The end of a relationship is never easy. If you are like many other couples, you may want to spend some time apart before you make the final decision to divorce. For some of these people, a legal separation was a solution.
A legal separation is different from a divorce and may not be right for you. A New Lenox lawyer can explain separation agreements and help you determine whether it may be the right solution for you.
A legal separation is not necessarily the end of a marriage. Unlike a divorce, if you enter into a legal separation, you remain legally married and cannot remarry. The spouses can still file joint tax returns and maintain many of the rights and privileges as other married couples, pursuant to the restrictions of a legal separation agreement.
A legal separation allows a couple to stay married but live separately. Additionally, parties may be ordered to pay child support or spousal maintenance. A separation may also include schedules for visitation and child custody.
A separation agreement can also divide or distribute a couple’s property. Unlike in a divorce, a court will generally not step in and divide property if you cannot agree. Instead, the judge will sign an order distributing property if both parties agree and the agreement is not unreasonable. The property division agreement cannot be modified later unless you both agree.
According to Illinois Statutes Chapter 750, Families § 5/402, an action for legal separation must be brought in the county where the couple last lived together, and the couple must be currently living apart. At least one spouse must have resided in Illinois for 90 days prior to the action. For a court to have jurisdiction over any children, however, the child must have lived in the state for at least six months.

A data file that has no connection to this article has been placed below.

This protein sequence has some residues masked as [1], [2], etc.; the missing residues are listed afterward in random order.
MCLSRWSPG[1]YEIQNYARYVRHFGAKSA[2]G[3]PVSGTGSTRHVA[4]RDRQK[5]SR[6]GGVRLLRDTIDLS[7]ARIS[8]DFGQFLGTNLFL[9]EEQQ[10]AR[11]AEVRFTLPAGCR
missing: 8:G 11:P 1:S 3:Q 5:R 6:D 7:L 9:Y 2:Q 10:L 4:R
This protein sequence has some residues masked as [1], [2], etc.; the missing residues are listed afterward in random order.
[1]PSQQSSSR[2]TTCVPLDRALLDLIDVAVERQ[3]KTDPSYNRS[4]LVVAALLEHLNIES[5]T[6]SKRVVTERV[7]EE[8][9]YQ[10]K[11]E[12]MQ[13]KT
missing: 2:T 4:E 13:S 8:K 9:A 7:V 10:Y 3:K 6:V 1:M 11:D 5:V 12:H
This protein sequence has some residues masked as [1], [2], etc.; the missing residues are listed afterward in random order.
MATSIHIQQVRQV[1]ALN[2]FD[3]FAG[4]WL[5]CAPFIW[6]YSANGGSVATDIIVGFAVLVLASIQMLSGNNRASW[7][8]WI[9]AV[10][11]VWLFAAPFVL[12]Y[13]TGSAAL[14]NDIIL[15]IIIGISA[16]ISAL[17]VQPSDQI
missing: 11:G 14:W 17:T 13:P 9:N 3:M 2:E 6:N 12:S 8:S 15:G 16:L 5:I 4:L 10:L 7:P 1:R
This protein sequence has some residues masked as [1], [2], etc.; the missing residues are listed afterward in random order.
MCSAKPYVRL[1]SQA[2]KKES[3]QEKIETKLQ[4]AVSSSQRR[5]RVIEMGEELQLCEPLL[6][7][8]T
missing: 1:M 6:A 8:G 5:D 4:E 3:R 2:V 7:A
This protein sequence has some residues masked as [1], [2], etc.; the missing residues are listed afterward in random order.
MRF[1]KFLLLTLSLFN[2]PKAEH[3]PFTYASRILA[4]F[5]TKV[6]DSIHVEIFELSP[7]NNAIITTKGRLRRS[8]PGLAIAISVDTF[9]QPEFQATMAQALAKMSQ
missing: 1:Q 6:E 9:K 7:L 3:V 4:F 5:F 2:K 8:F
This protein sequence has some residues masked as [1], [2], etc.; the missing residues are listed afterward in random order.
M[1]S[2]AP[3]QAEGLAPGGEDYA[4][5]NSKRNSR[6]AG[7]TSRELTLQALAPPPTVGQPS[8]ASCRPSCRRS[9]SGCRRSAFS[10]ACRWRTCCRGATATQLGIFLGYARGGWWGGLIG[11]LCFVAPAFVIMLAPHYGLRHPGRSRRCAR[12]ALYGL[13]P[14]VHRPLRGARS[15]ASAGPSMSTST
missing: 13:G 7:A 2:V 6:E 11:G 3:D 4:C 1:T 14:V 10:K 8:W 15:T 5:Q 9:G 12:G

Spouses tend to choose legal separation over divorce for two main reasons – the hope of reconciliation and religious or cultural concerns. In both of these cases, couples may need legal help to separate their lives but may not want the finality or stigma of divorce.
Legal separations may also help people working through serious marital problems. Since a separation is not a divorce, it gives you time to live separately and assess if the marriage should continue. You can later agree to dismiss the separation if you reconcile or can file for divorce and make the separation permanent at any time.
Additionally, many religions and cultures frown on divorce. A separating couple may not be able to live with each other any longer but may also not want to be ostracized from family or their religious community. Legal separations in these cases provide the benefits of a divorce without a change your marital status.
Finally, legal separations are helpful when one spouse has a problem with money. Generally, anything acquired during a marriage is marital property. This means both the good (assets) and the bad (debts/liabilities) belong to the marriage when a couple is married. Marital property is subject to equitable distribution, which means that the judge will divide the property based upon what is fair in the circumstances, which is not necessarily equal. A legal separation can protect you from your spouse’s spending or behavior by establishing clearly who is liable for future transactions.
A legal separation can be as complicated and messy as a divorce, especially if you have children. An attorney can provide guidance on the pitfalls of a separation agreement and can help you understand the process in New Lenox. Call Reidy Law Office LLC to learn more about how we can help.